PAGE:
U.S. sues Arizona over its immigration law
WASHINGTON — The Justice Department Tuesday sued Arizona over its tough new immigration law, charging the state with crossing a "constitutional line" that would undermine the federal government's efforts to monitor illegal aliens.
In its lawsuit, filed in Phoenix, the Justice Department explained that the federal government has the strict and sole authority to create national immigration policy.
"Arizona's immigration policy ... exceeds a state's role with respect to aliens, interferes with the federal government's balanced administration of the immigration laws, and critically undermines U.S. foreign policy objectives," the department said.
Arizona's law, which seeks "attrition through enforcement," establishes a mandatory system that requires law enforcement officers to verify any given person's legal status if the officer is suspicious of "unlawful presence."
The department asked for a preliminary injunction against the policy to prevent "irreparable harm" to the U.S. The law was signed by Republican Gov. Jan Brewer on April 23 and is slated to take effect on July 29.
"As a direct result of failed and inconsistent federal enforcement, Arizona is under attack from violent Mexican drug and immigrant smuggling cartels," Brewer said in a statement. "Now, Arizona is under attack in federal court from President Barack Obama and his Department of Justice."
Last week, in his first major speech on the issue, Obama urged Congress to make a comprehensive immigration overhaul a priority, citing Arizona's law. However, he offered no new specifics or a deadline for enacting a bill.
)Arizona's law, the Justice Department said in its lawsuit, would disrupt the national framework and potentially lead other states down a slippery slope of patchwork policies that would "cripple" federal policy.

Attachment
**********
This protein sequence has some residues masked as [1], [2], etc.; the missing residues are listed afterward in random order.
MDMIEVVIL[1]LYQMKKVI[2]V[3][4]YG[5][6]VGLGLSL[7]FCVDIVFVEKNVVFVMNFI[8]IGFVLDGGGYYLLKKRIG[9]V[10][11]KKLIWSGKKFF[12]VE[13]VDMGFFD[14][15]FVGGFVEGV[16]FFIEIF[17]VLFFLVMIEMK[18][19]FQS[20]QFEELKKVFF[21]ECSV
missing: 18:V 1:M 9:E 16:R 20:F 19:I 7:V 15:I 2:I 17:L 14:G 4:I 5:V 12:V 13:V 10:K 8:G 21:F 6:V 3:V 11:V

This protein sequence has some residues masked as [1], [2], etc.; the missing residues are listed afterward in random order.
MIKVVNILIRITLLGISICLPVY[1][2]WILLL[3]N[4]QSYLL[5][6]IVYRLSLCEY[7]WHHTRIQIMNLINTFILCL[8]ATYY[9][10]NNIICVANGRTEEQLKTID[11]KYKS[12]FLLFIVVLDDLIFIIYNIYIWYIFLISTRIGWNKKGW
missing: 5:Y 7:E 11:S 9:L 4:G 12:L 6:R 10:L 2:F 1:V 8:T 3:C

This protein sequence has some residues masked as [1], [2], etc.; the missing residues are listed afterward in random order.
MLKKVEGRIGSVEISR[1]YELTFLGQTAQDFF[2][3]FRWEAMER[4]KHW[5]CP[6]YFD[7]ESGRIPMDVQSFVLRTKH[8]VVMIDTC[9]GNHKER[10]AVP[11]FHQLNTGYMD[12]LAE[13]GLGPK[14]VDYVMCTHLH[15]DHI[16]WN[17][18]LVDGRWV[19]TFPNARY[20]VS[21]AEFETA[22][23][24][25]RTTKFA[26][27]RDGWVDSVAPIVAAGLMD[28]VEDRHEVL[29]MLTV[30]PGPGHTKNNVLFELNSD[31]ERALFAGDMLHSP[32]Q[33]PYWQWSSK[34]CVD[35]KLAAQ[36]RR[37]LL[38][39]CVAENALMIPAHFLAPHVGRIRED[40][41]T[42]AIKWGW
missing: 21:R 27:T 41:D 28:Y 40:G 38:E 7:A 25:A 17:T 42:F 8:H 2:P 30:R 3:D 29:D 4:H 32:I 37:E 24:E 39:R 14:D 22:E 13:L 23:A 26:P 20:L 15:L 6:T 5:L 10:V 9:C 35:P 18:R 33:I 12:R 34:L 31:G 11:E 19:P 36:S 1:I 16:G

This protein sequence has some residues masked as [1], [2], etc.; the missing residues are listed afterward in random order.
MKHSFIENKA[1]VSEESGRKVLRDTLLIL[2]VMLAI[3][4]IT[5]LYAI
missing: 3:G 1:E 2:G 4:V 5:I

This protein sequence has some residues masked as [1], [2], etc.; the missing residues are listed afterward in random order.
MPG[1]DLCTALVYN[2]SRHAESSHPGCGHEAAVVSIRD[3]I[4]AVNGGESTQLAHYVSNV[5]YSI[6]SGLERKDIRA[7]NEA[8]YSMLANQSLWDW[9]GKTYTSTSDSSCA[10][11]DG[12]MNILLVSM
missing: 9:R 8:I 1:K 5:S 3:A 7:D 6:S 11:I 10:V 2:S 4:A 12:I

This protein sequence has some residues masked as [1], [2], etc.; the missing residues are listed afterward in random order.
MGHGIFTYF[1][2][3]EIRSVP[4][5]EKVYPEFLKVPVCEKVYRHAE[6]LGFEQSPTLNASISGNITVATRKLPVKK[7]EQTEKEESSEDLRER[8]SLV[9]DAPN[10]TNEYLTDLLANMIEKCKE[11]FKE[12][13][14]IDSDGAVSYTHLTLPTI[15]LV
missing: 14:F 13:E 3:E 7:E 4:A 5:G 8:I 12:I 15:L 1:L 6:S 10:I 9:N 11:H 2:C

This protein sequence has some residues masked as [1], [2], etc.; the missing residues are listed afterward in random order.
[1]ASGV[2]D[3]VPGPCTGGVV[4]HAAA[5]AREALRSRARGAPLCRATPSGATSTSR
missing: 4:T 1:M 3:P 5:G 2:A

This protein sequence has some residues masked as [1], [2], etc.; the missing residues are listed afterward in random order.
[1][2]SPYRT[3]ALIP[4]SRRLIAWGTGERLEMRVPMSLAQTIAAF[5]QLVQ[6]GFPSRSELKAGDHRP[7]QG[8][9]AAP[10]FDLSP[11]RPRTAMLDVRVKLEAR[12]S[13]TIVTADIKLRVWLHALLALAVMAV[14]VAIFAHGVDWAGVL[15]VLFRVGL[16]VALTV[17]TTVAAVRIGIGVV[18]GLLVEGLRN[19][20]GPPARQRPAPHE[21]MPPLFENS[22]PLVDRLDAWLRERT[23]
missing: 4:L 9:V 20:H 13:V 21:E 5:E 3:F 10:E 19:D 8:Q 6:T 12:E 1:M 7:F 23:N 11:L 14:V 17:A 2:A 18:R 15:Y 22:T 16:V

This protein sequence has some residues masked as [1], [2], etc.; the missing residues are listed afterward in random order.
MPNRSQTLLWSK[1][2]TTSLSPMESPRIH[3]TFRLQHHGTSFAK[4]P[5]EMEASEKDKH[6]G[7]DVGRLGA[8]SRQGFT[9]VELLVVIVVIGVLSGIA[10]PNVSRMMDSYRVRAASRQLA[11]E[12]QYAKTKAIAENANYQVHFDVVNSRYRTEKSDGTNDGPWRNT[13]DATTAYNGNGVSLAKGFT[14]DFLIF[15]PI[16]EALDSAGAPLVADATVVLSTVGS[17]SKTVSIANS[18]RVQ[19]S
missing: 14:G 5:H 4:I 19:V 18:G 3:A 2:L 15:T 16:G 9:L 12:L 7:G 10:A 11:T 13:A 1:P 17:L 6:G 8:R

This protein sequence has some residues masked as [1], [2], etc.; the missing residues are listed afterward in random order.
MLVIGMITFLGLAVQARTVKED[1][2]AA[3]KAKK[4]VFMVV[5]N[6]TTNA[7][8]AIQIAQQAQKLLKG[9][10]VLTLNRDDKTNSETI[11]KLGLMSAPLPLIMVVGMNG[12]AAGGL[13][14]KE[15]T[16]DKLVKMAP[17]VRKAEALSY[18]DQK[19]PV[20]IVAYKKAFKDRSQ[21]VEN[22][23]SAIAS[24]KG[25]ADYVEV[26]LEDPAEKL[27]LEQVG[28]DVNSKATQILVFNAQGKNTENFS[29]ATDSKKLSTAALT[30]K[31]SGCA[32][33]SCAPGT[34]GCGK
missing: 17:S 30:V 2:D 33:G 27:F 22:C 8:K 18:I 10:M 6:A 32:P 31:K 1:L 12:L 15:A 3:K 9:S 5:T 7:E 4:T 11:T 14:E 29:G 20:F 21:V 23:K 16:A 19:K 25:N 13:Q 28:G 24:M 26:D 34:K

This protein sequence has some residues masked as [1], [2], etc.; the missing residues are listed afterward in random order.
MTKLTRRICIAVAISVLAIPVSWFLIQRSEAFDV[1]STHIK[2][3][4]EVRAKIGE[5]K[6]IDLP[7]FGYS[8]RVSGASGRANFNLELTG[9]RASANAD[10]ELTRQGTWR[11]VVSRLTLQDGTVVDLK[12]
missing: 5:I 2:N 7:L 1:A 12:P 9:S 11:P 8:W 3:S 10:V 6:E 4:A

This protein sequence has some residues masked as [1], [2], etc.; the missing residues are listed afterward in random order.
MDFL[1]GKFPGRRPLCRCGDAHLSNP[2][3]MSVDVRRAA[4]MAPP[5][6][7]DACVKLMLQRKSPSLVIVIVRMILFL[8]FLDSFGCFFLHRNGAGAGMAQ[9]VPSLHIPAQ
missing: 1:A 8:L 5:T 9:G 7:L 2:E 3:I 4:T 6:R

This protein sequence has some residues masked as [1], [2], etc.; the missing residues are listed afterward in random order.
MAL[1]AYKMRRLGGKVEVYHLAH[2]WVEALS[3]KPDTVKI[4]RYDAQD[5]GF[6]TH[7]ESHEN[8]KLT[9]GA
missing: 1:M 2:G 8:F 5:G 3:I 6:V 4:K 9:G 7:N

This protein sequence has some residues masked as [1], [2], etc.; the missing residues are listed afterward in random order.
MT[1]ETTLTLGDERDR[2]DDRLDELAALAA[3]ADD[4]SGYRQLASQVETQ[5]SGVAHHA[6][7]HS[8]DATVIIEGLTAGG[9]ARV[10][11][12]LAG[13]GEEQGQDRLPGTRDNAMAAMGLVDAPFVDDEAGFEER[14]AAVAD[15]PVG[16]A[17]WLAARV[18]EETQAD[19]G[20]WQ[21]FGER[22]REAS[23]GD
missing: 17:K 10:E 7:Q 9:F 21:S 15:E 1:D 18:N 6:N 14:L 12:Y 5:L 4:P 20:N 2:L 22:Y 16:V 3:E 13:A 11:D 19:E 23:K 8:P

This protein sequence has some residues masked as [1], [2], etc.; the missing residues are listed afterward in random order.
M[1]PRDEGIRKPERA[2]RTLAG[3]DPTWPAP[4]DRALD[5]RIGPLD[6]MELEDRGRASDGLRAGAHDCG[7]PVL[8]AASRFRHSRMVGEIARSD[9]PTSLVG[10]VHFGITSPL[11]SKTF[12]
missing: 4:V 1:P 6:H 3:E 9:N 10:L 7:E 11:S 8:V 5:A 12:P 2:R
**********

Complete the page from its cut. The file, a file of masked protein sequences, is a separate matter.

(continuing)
The law is unconstitutional, the department wrote, primarily because "it impermissibly attempts to set immigration policy at the state level and is therefore pre-empted."
Although the law rightfully seeks to deter "unlawful entry" of illegal aliens, the lawsuit asserts, it ignores all other aspects of federal policy.
The department noted that Arizona's law could potentially result in the "harassment and incarceration" of legal aliens and even U.S. citizens who are stopped by police officers and who lack immediate documentation as proof of legal presence.
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The use of extensive resources to target all potential illegal aliens, instead of focusing attention on major threats, conflicts with U.S. policy, the department argued.
"Arizonans are understandably frustrated with illegal immigration, and the federal government has a responsibility to comprehensively address those concerns," said U.S. Attorney General Eric Holder in a press release. "But diverting federal resources away from dangerous aliens such as terrorism suspects and aliens with criminal records will impact the entire country's safety."
Janet Napolitano, the secretary of the Department of Homeland Security, said she vetoed similar pieces of legislation during her two terms as governor of Arizona. She echoed Holder's concerns and added that, if implemented, the Arizona law would undermine "the vital trust between local jurisdictions and the communities they serve."
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